Well I was doing just fine until we got to Article 3 of the Articles Declaratory at the Church of Scotland Assembly. Which of course is very interesting. Think of the Labour Party removing Clause 4 and you have some sense of what Article 3 means to the Church of Scotland. It’s territoriality. It means that, on whatever be-heathered hillside one stands, one can be glad that one is within the pastoral reach of the C of S.

Dorothy Neilson is quite right – all mad. Get a life, etc., etc.

Except that the Church without Walls was sort of central to what was going on. And all clergy dudes – as Dorothy calls us – know that Synods and Assemblies are getting close to the heart of things when people seem to be excited about things that would make the Telephone Directory seem controversial. So the Special Commission on Structure and Change made the daring suggestion that ‘an ecumenical outlook would be more effective in reaching all Scotland with the Gospel’. It gets interesting when you couple that with the [slightly hidden] debate about what might happen at each level of the church – particularly the regional/Presbytery level. Which seemed to be code for ‘the centre has got far too powerful and the Presbytery plans are being driven by financial criteria.’

How interesting it all is. I put my smart card in the fancy slot and suggested to them that this was the same debate as we [ought to] have in the SEC about where the church is best energised for mission – in the diocese, in the local church or at the centre. No prizes for guessing what I think is the answer. And I think I shall see if I can cajole/sweet-talk/encourage the Presbyteries in our area into some talking about shared mission.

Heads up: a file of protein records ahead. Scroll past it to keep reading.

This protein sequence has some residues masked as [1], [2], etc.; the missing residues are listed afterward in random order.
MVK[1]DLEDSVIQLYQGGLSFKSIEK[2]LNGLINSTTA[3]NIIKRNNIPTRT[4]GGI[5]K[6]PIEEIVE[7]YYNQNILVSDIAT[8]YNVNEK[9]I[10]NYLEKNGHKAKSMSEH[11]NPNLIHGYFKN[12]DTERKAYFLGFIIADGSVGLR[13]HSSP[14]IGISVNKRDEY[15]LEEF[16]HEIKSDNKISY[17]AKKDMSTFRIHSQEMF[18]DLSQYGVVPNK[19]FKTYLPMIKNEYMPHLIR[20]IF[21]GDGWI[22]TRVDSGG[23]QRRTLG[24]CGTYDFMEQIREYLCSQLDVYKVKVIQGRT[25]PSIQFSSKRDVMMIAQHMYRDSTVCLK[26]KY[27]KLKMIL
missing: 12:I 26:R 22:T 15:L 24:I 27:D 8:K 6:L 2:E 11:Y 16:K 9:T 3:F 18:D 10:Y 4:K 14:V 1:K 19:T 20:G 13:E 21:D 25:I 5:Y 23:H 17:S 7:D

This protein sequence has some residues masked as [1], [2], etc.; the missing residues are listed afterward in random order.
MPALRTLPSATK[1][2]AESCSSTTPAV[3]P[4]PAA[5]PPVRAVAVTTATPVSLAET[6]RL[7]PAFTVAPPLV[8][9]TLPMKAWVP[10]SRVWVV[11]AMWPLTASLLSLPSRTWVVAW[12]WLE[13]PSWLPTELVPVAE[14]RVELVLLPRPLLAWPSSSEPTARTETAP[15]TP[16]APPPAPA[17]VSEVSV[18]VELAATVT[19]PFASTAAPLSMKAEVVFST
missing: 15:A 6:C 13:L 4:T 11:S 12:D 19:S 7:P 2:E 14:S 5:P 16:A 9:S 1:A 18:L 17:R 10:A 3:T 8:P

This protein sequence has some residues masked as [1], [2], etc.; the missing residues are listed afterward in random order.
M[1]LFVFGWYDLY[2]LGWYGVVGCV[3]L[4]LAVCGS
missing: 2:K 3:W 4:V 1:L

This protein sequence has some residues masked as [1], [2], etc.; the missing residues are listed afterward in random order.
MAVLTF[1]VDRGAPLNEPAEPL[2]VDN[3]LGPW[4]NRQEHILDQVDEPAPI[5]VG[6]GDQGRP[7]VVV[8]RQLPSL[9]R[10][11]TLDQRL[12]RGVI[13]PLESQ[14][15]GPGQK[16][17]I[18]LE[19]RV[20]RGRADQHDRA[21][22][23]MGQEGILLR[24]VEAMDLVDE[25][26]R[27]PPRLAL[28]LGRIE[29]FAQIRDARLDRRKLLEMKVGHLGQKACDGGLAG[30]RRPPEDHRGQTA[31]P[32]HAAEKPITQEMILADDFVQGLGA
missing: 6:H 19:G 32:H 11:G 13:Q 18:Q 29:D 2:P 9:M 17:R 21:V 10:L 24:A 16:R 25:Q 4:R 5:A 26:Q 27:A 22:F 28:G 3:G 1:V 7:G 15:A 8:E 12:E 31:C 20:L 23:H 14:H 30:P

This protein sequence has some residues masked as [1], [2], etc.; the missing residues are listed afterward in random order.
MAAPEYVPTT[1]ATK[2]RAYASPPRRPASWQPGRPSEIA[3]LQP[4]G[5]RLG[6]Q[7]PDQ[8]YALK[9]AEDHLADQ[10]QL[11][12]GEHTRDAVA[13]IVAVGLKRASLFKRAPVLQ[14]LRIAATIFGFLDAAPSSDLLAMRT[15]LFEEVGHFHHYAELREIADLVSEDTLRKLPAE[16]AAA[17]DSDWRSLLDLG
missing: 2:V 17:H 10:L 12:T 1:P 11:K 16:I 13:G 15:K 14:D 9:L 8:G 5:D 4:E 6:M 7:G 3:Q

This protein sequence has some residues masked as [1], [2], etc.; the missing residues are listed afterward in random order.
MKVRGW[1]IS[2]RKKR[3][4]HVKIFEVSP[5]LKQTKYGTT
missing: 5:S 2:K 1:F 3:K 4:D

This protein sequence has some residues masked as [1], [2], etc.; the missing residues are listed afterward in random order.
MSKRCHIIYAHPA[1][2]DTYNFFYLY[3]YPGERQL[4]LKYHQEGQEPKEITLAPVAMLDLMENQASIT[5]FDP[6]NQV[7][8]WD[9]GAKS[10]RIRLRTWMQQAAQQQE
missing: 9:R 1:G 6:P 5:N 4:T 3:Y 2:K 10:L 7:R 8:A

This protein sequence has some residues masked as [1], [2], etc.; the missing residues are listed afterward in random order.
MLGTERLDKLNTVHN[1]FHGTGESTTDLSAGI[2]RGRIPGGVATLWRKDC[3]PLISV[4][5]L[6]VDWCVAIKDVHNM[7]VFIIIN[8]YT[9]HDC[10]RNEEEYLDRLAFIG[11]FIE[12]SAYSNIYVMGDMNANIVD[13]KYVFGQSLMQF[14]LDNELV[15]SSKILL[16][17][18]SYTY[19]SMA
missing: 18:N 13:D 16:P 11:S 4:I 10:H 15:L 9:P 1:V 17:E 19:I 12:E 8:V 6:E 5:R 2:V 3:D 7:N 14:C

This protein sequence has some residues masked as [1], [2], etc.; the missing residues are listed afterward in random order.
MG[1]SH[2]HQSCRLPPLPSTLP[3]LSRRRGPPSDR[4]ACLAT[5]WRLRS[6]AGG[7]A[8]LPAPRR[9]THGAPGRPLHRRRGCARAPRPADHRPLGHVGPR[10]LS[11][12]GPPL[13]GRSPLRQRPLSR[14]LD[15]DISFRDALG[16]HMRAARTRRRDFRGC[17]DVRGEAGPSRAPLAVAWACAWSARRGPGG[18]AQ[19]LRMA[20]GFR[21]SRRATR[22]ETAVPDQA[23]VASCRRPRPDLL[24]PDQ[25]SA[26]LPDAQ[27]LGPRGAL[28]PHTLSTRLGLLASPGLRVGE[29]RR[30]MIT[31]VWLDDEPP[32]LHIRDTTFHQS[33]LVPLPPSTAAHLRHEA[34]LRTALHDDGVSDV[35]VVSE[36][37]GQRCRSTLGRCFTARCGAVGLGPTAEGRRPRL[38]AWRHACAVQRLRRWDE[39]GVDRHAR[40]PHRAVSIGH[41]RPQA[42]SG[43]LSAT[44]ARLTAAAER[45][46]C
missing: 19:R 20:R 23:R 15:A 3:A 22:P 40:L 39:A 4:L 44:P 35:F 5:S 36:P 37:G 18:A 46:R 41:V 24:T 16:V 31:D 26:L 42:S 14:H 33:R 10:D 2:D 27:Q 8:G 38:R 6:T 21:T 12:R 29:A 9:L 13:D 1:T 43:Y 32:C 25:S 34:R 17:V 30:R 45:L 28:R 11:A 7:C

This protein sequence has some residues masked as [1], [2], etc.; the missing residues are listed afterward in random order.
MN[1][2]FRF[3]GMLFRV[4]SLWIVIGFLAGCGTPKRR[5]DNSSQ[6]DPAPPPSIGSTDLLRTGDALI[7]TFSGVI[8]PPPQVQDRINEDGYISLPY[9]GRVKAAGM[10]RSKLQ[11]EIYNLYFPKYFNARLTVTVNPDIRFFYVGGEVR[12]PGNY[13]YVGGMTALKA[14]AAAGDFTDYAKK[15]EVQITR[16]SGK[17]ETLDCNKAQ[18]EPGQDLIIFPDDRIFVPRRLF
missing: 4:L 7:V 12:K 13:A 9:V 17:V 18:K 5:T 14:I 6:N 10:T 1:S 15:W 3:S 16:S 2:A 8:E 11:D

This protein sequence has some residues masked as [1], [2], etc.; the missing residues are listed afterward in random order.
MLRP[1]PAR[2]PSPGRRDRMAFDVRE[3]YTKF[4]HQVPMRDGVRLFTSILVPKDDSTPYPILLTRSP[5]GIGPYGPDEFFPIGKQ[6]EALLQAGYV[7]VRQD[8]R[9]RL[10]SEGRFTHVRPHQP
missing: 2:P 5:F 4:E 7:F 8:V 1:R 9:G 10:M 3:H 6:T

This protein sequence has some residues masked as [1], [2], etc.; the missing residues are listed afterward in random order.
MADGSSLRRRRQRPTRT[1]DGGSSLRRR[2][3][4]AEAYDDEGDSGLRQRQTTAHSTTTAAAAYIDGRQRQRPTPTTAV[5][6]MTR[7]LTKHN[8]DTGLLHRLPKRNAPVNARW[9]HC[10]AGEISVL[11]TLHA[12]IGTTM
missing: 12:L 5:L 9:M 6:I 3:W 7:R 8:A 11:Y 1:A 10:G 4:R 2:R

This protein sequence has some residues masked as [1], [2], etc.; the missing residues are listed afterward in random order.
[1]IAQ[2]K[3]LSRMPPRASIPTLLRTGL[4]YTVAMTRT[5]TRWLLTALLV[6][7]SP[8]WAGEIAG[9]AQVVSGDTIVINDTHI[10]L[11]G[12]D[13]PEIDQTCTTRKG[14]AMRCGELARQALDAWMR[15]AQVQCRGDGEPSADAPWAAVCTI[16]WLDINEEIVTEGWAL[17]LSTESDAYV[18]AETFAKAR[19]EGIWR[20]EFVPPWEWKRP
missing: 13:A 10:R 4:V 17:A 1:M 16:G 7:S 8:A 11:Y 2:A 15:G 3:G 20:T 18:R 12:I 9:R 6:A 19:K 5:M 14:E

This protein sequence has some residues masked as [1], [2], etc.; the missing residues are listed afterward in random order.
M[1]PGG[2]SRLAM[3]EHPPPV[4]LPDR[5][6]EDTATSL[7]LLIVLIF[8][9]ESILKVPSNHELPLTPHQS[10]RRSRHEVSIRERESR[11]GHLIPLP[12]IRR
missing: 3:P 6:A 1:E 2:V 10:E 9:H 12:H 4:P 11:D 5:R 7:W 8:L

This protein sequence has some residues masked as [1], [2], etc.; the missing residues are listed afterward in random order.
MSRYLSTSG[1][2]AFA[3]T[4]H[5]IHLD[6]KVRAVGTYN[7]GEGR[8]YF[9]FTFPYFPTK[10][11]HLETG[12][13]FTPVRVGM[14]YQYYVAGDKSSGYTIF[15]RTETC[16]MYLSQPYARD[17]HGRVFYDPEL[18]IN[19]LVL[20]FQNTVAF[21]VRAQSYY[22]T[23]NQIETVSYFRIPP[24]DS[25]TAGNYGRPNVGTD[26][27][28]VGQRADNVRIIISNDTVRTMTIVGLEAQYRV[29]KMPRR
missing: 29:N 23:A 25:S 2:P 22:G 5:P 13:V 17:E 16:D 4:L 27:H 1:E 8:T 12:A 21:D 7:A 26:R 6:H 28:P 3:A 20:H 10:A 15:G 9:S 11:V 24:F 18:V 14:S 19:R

So there we are. I have to say that I actually enjoyed it. Great networking. I was very impressed by the quality of debate, the chairmanship of the Moderator and most of all by the excellence of the Convenors of the Boards and Committees.  They also do that wonderful thing of synods at their best – no matter how obscure or arcane the matter under discussion, somebody will always stand up and display expert knowledge.   And the lady in the cloakroom now knows that when I say I have come to collect my bike I mean the folded Brompton in the corner.


  1. Well yes – but Church without Walls is one of the best things about the C of Scotland. To use that phrase which I really dislike … it’s a way of ‘being or doing church’ which steps outside the staid norms. You’ll find it at hurc

    Meanwhile, like you I have an affection for territoriality. Mainly because it is one of the few things which impedes the drift of the church to the affluent suburbs.

  2. I haven’t followed this thread, (so have probably missed something crucial!), but isn’t territoriality about being a church without walls? It means everyone has a claim to a place somewhere. It has been an important factor in the growth of our little church – people sensing that although they may belong nowhere there is somewhere they are welcome by virtue of where they live.

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